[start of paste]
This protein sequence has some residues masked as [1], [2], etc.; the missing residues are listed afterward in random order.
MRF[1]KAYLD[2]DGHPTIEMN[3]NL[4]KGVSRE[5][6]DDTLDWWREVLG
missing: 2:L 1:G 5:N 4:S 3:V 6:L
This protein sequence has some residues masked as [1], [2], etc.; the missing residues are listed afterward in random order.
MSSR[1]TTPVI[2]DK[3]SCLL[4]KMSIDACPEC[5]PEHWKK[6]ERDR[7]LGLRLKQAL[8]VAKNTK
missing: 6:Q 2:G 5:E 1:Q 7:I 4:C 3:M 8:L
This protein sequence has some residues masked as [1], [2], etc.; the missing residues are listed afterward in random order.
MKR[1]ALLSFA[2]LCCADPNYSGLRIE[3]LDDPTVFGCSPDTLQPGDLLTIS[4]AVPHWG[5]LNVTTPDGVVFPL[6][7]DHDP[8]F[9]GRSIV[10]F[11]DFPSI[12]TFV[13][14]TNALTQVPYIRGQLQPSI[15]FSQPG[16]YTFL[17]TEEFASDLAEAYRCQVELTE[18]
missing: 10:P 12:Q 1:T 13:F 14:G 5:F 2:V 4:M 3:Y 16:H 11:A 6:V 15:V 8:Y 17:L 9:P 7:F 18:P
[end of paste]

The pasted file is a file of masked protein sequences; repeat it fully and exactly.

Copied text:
This protein sequence has some residues masked as [1], [2], etc.; the missing residues are listed afterward in random order.
MRF[1]KAYLD[2]DGHPTIEMN[3]NL[4]KGVSRE[5][6]DDTLDWWREVLG
missing: 2:L 1:G 5:N 4:S 3:V 6:L
This protein sequence has some residues masked as [1], [2], etc.; the missing residues are listed afterward in random order.
MSSR[1]TTPVI[2]DK[3]SCLL[4]KMSIDACPEC[5]PEHWKK[6]ERDR[7]LGLRLKQAL[8]VAKNTK
missing: 6:Q 2:G 5:E 1:Q 7:I 4:C 3:M 8:L
This protein sequence has some residues masked as [1], [2], etc.; the missing residues are listed afterward in random order.
MKR[1]ALLSFA[2]LCCADPNYSGLRIE[3]LDDPTVFGCSPDTLQPGDLLTIS[4]AVPHWG[5]LNVTTPDGVVFPL[6][7]DHDP[8]F[9]GRSIV[10]F[11]DFPSI[12]TFV[13][14]TNALTQVPYIRGQLQPSI[15]FSQPG[16]YTFL[17]TEEFASDLAEAYRCQVELTE[18]
missing: 10:P 12:Q 1:T 13:F 14:G 5:F 2:V 4:M 3:Y 16:H 11:A 6:V 15:V 8:Y 17:L 9:P 7:F 18:P